From closet to freedom for India’s gays, two years on

July 1st, 2011 - 11:43 am ICT by IANS  

New Delhi, July 1 (IANS) What would you make of 377, 2/7, 730? Could be a code or a logical reasoning question. But, for queers, 377 is the Indian Penal Code section that denied them the right to love for over a century, 2/7 is when the Delhi High Court famously read down the section and 730 the number of days since homosexuality has been decriminalised in India.

It was exactly two years ago on July 2, 2009, that the high court struck down provisions of Section 377 saying that it violated the fundamental right of life and liberty and the right to equality as guaranteed in the constitution.

The fate of the case still rests with the Supreme Court, but these past months have seen many uncertain steps out of the closet, many shunning the baggage of their doubly-led lives and many forgiving themselves for the crime they never committed.

While gay parody continues to provide comic relief in unintelligent movies and homophobes still dominate, the very mention of terms like LGBT (Lesbian Gay Bisexual and Transgender) and gay rights in the public domain has brought a whiff of fresh air to the stale-aired closets.

Strong enough for someone like 27-year-old Shruti Prabhu of Chennai to wake up from her prolonged slumber two years back.

“Though I always knew that I liked girls, I never knew how to define it. When everyone started talking about it on TV and papers, I understood I was a lesbian,” Shruti told IANS over phone.

“Now I have slowly started coming out,” she said.

Then there’s Dolly, who unlike Shruti had long discovered her sexual preference but it was the historic judgment that helped her fight everyday prejudice.

“Recently, I went to a travel agency to get a holiday package for me and my partner. The woman there refused, saying the package was only for married couples or heterosexual live-in partners.”

“I gave her a little lecture on how homosexuality has been decriminalised and how she is turning away a huge chunk of business and she gave in,” the Bangalore-based Dolly said.

The real difference in the last two years has been the spurt of LGBT support groups and queer-centric events that provide the shaky first steps out of the closet a steady ground.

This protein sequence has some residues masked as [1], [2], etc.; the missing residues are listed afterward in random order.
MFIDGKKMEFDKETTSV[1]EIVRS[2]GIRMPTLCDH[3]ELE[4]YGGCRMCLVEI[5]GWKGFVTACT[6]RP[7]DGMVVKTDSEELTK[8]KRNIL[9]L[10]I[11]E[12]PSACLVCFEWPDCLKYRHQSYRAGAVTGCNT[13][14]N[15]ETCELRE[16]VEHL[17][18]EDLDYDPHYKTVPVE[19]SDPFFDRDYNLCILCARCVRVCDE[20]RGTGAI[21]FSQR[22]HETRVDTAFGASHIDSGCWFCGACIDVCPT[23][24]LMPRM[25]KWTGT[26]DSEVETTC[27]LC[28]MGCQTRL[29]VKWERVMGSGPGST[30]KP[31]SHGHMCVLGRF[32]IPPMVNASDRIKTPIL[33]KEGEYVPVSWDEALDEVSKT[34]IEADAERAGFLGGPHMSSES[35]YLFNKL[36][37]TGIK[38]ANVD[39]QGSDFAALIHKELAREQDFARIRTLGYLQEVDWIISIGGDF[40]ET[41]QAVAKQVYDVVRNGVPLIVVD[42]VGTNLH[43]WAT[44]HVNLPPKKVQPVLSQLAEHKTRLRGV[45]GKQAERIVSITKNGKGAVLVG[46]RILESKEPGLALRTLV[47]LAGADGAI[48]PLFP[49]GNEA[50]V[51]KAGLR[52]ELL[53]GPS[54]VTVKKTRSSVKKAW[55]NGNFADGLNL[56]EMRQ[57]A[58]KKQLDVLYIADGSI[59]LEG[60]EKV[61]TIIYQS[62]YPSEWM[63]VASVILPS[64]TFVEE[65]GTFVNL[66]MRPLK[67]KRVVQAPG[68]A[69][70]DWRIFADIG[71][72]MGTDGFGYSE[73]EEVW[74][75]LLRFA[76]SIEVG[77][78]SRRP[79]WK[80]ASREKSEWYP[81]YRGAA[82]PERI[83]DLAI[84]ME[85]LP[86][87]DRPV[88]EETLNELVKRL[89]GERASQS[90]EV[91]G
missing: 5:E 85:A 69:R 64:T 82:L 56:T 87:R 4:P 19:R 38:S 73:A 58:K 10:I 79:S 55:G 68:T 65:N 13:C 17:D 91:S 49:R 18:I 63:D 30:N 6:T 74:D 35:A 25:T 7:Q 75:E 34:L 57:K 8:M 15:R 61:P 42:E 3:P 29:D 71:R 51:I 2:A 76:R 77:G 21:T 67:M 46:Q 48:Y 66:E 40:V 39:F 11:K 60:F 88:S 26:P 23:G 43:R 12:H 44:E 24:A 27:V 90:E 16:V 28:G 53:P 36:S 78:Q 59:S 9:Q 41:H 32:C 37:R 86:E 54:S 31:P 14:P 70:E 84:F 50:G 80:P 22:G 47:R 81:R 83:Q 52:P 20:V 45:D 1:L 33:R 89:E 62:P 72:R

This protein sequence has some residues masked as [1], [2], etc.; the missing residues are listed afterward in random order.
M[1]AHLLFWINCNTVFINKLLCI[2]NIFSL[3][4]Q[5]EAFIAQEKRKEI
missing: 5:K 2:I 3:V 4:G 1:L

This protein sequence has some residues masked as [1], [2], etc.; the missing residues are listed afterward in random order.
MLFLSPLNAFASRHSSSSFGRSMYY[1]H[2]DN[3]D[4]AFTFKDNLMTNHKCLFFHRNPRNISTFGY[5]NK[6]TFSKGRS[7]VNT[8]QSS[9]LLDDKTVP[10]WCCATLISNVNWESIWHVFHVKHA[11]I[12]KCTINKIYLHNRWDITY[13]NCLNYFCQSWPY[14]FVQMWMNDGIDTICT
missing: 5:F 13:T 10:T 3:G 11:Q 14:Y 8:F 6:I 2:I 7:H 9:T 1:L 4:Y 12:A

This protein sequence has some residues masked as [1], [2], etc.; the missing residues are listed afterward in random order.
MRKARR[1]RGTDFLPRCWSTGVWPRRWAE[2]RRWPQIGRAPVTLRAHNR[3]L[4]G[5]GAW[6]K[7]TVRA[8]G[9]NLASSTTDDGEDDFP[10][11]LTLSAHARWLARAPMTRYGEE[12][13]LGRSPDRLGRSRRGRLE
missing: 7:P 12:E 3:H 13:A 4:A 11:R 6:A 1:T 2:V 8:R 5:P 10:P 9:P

“Three years back, if you wanted to get into the queer circle, it was almost impossible because all the parties used to take place in utter secrecy. But now, everything is out in the open.

“There are so many more platforms to socialise, network. It’s very easy for someone fresh out of the closet to meet people,” said Divya Khanna, who works in a multinational company in Delhi.

Agreed Pune-based Sagar. “Pride parades, movie festivals and gay-centric events have been the best outcome of the judgment. It has made the homosexual agenda a subject of public discussion which is amazing.”

And for Sowmya Reddy, July 2, 2009 was historic in more ways than one.

“I was in the US for four years, and the day I came back to India was July 2. I was busy in a function and when I heard the news… I was like no way.

“It was such a huge turning point, it made the issue mainstream,” said Reddy, an environment activist.

The 29-year-old is now planning to set up an NGO to spread awareness about sex education in schools. “Everything is so heteronormative around us. There are kids who are queer and they don’t know what’s happening to them. I want to reach out to them.”

Close on the heels of New York legalising gay marriage and the UN Human Rights Council passing a gay rights resolution, the demand for legalising same-sex marriage has gained steam in India as well.

“This is the chief reason why the break-up rate is so high in our community. I know some friends who have inked friendship bonds. But we need laws to recognise same-sex partnerships,” Divya told IANS.

But a nation whose polity gets stifled without the term identity, queer rights still have a long way to go. Till then, there’ll be many more 2/7s to celebrate.

(Some names have been changed on request, Mohita Nagpal can be contacted at

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